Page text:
Create the infinite array and assign the reflector backed dipole as the element and view it.

infArray = infiniteArray;
infArray.Element = r;
infArrayFigure = figure;
show(infArray)

Figure contains an axes object. The axes object with title Unit cell of dipole over a reflector in an infinite Array contains 7 objects of type patch, surface. These objects represent PEC, feed, Air, unit cell.

Calculate Scan Impedance

Analyze the impedance behavior of the infinite array by calculating the scan impedance. The scan impedance is the impedance variation of the unit cell element at a single frequency as a function of scan angle. Use the scan angle properties ScanAzimuth and ScanElevation on the infinite array to define the scan behavior. Calculate the scan impedance in a single plane, defined by azimuth = 0 deg and elevation varying from 0 to 90 deg in 1 deg steps.

% Scan plane definition
az = 0;            % E-plane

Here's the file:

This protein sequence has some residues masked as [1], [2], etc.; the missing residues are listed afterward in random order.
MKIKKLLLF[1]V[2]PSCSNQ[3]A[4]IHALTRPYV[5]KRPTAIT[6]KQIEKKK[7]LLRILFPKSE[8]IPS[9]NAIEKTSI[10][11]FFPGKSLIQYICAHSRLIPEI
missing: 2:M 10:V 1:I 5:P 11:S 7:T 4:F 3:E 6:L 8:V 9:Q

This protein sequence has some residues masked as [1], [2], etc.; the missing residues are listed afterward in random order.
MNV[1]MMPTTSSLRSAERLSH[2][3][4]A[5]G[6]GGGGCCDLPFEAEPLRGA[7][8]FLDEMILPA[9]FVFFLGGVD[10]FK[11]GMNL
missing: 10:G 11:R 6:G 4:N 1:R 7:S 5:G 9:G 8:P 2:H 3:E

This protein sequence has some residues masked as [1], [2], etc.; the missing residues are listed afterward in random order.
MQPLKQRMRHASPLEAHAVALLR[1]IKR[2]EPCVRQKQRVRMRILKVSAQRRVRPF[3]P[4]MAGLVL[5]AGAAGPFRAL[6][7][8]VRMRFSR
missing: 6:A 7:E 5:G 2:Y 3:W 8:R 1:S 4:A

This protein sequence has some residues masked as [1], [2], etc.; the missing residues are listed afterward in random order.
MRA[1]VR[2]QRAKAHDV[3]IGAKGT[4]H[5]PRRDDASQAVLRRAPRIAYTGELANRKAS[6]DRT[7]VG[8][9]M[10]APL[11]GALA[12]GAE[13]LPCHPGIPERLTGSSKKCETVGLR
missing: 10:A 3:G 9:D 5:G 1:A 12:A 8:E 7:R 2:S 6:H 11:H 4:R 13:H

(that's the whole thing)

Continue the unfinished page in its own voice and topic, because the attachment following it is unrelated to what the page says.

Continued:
el = 0:1:90;       % elevation

% Calculate and plot
scanZ = nan(1,numel(el));
infArray.ScanAzimuth = az;
for i = 1:numel(el)
    infArray.ScanElevation = el(i);
    scanZ(i) = impedance(infArray,freq);
end

figure
plot(el,real(scanZ),el,imag(scanZ),'LineWidth',2);
grid on
legend('Resistance','Reactance')
xlabel('Scan Elevation(deg)')
ylabel('Impedance (\Omega)')
title(['Scan Impedance in az = ' num2str(az) ' deg plane'])

Figure contains an axes object. The axes object with title Scan Impedance in az = 0 deg plane contains 2 objects of type line. These objects represent Resistance, Reactance.

Improving Convergence Behavior